We all went out to dinner together that night at a well-recommended spot. I got the Mok Pa, which is fish steamed in banana leaves (I think very similar to Amok in Cambodia. It was absolutely amazing and easily the best meal I’ve had on this entire trip. After dinner we walked across the street to a cute little cocktail bar and sat and talked for a couple hours while trying different specialty cocktails. Given that Pirates of the Caribbean has made an appearance in my trip at least twice now it seemed fitting to get a drink called the Jack Sparrow, which was Kahlua, Baileys, and Jack. Not bad.
That night the power went out for the first of many times in the last week. We all sweated our brains out while attempting to sleep. The power came back on some time in the morning, and we all retreated to our rooms to blast the air conditioning and get a few minutes of reprieve from the heat.
We met up with some other travelers the couple from England knew and all walked together up the road to the paper making village. We got to see how they make paper from mulberry...bushes? Trees? I’m unclear on that. Mulberry plants. They had several cute little shops as well so we perused the notebooks, cards, and paper lanterns they had. I really wanted to get a cute delicate paper lantern, but there’s no conceivable way for me to get that home in one piece, so I left it for someone with a hard sided suitcase and only one destination.
Our gaggle of humans then went to a cute restaurant along the river for lunch. A couple of people got “fondue” pots, which was incredibly interesting. They took the center tile out of the table, put a burning fire bucket thing in the hole, and then placed a pot-like thing on top of it. You cook your meat on the middle bumpy part, and then pour water around the edges and cook your noodles and veggies in the water as it boils. The food was delicious, but the new people at the table were exhausting. They spent the entire time talking about what tiny corner of England they were from, and the two new girls that were there just kept talking about their hair? I was bored out of my mind, and didn’t have the energy to pretend otherwise. I’m sorry, but I’m not going to pretend I give a sh*t about the highlights you used to have or how different your accent is from someone who lives in somethingshire.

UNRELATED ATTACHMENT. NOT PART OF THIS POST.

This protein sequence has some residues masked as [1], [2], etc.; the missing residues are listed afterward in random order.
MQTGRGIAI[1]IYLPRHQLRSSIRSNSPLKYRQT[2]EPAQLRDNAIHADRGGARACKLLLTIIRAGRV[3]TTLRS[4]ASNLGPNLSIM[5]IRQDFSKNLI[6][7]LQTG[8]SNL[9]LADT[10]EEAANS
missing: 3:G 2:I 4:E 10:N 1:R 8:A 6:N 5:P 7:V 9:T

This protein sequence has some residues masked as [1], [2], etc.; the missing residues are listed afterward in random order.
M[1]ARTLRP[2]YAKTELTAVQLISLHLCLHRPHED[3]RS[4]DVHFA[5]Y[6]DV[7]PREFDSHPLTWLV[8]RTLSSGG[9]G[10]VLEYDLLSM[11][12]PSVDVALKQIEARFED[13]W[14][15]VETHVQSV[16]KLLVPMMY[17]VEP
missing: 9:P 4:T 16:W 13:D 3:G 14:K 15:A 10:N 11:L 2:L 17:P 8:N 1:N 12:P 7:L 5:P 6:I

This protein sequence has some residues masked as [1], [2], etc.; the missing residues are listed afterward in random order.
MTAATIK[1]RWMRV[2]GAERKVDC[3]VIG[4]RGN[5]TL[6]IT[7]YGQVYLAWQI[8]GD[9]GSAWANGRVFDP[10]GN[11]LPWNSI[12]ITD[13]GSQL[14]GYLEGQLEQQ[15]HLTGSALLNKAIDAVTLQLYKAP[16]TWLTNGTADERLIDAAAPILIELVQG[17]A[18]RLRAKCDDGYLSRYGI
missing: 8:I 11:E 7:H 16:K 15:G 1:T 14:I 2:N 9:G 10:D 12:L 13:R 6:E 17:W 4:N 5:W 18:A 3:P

That night was pizza and movie night at our Airbnb -- the wonderful hosts took us to Secret Pizza where we each got a full size pizza on a tree slice slab of a plate. Yum! Then we went back to our house and they put on a movie outside with a projector, so we watched Life of Pi while fireflies blinked in the trees and frogs did their mating screams in the background. Ahh, Laos.
PS I forgot to show you the awesome printer at the Vientiane airport.